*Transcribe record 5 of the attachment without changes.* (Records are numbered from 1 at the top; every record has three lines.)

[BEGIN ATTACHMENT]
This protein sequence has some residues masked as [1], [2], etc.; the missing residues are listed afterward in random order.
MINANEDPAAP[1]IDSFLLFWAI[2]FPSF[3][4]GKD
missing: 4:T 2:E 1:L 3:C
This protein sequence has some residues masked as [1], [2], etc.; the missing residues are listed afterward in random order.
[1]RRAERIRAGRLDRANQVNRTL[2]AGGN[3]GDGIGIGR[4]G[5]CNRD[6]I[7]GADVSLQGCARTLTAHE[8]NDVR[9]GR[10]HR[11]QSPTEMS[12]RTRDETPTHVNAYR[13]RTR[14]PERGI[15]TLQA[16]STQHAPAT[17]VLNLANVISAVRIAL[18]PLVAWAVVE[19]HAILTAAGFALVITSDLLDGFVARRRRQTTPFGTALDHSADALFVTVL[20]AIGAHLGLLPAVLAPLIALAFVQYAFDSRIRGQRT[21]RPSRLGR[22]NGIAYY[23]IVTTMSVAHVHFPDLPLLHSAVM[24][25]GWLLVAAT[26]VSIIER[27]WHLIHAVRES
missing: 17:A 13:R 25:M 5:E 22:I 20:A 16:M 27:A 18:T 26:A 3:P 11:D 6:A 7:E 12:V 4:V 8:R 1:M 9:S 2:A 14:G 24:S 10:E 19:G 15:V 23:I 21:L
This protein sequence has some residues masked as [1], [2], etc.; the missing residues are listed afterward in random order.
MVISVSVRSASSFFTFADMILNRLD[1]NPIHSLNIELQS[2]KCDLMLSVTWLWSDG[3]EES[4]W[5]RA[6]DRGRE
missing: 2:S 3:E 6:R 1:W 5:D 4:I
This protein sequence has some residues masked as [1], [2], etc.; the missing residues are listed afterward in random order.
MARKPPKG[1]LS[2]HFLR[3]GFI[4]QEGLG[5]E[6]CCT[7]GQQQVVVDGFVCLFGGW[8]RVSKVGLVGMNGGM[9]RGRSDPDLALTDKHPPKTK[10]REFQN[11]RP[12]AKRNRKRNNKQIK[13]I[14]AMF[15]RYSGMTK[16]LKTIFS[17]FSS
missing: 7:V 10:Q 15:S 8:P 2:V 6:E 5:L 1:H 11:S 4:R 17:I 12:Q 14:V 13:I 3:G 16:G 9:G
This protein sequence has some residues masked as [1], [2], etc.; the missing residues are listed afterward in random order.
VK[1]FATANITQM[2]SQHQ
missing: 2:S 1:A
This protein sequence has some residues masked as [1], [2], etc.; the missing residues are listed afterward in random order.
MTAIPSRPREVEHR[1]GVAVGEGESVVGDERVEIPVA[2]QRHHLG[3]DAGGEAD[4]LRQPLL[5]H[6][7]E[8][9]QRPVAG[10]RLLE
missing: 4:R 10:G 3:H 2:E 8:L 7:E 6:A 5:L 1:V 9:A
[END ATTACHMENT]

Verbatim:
This protein sequence has some residues masked as [1], [2], etc.; the missing residues are listed afterward in random order.
VK[1]FATANITQM[2]SQHQ
missing: 2:S 1:A